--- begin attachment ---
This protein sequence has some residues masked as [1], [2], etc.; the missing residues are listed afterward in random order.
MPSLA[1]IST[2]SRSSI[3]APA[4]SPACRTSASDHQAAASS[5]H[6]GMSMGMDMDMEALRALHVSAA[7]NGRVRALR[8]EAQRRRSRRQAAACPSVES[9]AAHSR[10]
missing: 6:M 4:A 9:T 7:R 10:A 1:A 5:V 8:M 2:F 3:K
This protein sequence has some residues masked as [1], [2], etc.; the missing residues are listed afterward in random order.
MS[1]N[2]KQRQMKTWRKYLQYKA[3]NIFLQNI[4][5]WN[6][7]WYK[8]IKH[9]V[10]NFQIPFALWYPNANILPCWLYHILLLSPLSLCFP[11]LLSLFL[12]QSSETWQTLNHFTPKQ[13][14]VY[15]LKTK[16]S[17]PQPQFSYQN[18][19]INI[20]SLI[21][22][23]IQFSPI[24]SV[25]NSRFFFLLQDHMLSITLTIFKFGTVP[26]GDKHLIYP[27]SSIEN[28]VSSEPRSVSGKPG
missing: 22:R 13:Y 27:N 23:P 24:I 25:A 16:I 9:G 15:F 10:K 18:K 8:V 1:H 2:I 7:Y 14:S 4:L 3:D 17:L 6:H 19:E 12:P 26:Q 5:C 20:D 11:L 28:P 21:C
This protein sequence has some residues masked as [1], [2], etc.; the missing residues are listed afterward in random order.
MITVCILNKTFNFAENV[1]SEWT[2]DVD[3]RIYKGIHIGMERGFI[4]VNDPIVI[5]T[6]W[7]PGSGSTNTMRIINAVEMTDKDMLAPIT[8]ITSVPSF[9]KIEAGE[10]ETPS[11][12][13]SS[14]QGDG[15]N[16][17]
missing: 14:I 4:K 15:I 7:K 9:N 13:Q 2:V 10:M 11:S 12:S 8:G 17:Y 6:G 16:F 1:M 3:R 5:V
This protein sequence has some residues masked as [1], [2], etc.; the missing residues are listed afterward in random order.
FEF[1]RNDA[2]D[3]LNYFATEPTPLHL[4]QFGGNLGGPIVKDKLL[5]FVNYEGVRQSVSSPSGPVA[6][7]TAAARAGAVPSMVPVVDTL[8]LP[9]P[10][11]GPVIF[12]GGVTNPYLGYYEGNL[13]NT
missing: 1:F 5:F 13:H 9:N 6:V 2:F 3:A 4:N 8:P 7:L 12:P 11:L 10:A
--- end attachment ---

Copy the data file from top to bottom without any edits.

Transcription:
This protein sequence has some residues masked as [1], [2], etc.; the missing residues are listed afterward in random order.
MPSLA[1]IST[2]SRSSI[3]APA[4]SPACRTSASDHQAAASS[5]H[6]GMSMGMDMDMEALRALHVSAA[7]NGRVRALR[8]EAQRRRSRRQAAACPSVES[9]AAHSR[10]
missing: 6:M 4:A 9:T 7:R 10:A 1:A 5:V 8:M 2:F 3:K
This protein sequence has some residues masked as [1], [2], etc.; the missing residues are listed afterward in random order.
MS[1]N[2]KQRQMKTWRKYLQYKA[3]NIFLQNI[4][5]WN[6][7]WYK[8]IKH[9]V[10]NFQIPFALWYPNANILPCWLYHILLLSPLSLCFP[11]LLSLFL[12]QSSETWQTLNHFTPKQ[13][14]VY[15]LKTK[16]S[17]PQPQFSYQN[18][19]INI[20]SLI[21][22][23]IQFSPI[24]SV[25]NSRFFFLLQDHMLSITLTIFKFGTVP[26]GDKHLIYP[27]SSIEN[28]VSSEPRSVSGKPG
missing: 22:R 13:Y 27:N 23:P 24:I 25:A 16:I 9:G 15:F 10:K 18:K 8:V 1:H 2:I 7:Y 14:S 4:L 3:D 17:L 6:H 19:E 12:P 26:Q 5:C 20:D 11:L 28:P 21:C
This protein sequence has some residues masked as [1], [2], etc.; the missing residues are listed afterward in random order.
MITVCILNKTFNFAENV[1]SEWT[2]DVD[3]RIYKGIHIGMERGFI[4]VNDPIVI[5]T[6]W[7]PGSGSTNTMRIINAVEMTDKDMLAPIT[8]ITSVPSF[9]KIEAGE[10]ETPS[11][12][13]SS[14]QGDG[15]N[16][17]
missing: 14:I 4:K 15:I 7:K 9:N 13:Q 2:V 10:M 11:S 12:S 8:G 17:Y 6:G 16:F 1:M 3:R 5:V
This protein sequence has some residues masked as [1], [2], etc.; the missing residues are listed afterward in random order.
FEF[1]RNDA[2]D[3]LNYFATEPTPLHL[4]QFGGNLGGPIVKDKLL[5]FVNYEGVRQSVSSPSGPVA[6][7]TAAARAGAVPSMVPVVDTL[8]LP[9]P[10][11]GPVIF[12]GGVTNPYLGYYEGNL[13]NT
missing: 1:F 5:F 13:H 9:N 6:V 2:F 3:A 4:N 8:P 7:L 12:P 11:L 10:A